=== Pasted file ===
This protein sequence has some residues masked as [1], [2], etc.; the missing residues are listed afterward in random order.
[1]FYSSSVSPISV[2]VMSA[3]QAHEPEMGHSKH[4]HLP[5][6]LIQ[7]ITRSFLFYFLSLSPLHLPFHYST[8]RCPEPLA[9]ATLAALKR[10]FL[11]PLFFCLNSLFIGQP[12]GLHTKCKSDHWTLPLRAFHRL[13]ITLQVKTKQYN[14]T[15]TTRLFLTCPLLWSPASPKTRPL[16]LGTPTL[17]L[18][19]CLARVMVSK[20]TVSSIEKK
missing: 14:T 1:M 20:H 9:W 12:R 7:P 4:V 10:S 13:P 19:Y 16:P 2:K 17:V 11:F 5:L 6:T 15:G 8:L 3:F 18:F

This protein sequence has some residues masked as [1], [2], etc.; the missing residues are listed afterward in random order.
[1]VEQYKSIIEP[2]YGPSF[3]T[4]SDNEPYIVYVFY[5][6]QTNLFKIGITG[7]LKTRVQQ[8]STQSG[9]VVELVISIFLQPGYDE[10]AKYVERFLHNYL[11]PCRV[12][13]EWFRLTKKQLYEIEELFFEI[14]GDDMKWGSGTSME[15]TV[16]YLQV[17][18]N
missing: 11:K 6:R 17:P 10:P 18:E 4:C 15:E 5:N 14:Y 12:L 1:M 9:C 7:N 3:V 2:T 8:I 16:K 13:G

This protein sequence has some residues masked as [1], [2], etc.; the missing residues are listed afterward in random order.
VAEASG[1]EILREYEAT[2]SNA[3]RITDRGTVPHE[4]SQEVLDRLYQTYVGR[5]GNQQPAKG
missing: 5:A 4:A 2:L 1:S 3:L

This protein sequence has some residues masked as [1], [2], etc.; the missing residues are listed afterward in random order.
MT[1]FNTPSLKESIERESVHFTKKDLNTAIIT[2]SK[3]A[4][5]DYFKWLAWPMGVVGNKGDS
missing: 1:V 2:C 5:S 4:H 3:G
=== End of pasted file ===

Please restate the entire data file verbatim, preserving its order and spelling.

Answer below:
This protein sequence has some residues masked as [1], [2], etc.; the missing residues are listed afterward in random order.
[1]FYSSSVSPISV[2]VMSA[3]QAHEPEMGHSKH[4]HLP[5][6]LIQ[7]ITRSFLFYFLSLSPLHLPFHYST[8]RCPEPLA[9]ATLAALKR[10]FL[11]PLFFCLNSLFIGQP[12]GLHTKCKSDHWTLPLRAFHRL[13]ITLQVKTKQYN[14]T[15]TTRLFLTCPLLWSPASPKTRPL[16]LGTPTL[17]L[18][19]CLARVMVSK[20]TVSSIEKK
missing: 14:T 1:M 20:H 9:W 12:R 7:P 4:V 10:S 13:P 19:Y 16:P 2:K 17:V 11:F 5:L 6:T 15:G 8:L 3:F 18:F

This protein sequence has some residues masked as [1], [2], etc.; the missing residues are listed afterward in random order.
[1]VEQYKSIIEP[2]YGPSF[3]T[4]SDNEPYIVYVFY[5][6]QTNLFKIGITG[7]LKTRVQQ[8]STQSG[9]VVELVISIFLQPGYDE[10]AKYVERFLHNYL[11]PCRV[12][13]EWFRLTKKQLYEIEELFFEI[14]GDDMKWGSGTSME[15]TV[16]YLQV[17][18]N
missing: 11:K 6:R 17:P 10:P 18:E 4:C 15:E 5:N 14:Y 12:L 1:M 9:C 7:N 3:V 2:T 8:I 16:K 13:G

This protein sequence has some residues masked as [1], [2], etc.; the missing residues are listed afterward in random order.
VAEASG[1]EILREYEAT[2]SNA[3]RITDRGTVPHE[4]SQEVLDRLYQTYVGR[5]GNQQPAKG
missing: 5:A 4:A 2:L 1:S 3:L

This protein sequence has some residues masked as [1], [2], etc.; the missing residues are listed afterward in random order.
MT[1]FNTPSLKESIERESVHFTKKDLNTAIIT[2]SK[3]A[4][5]DYFKWLAWPMGVVGNKGDS
missing: 1:V 2:C 5:S 4:H 3:G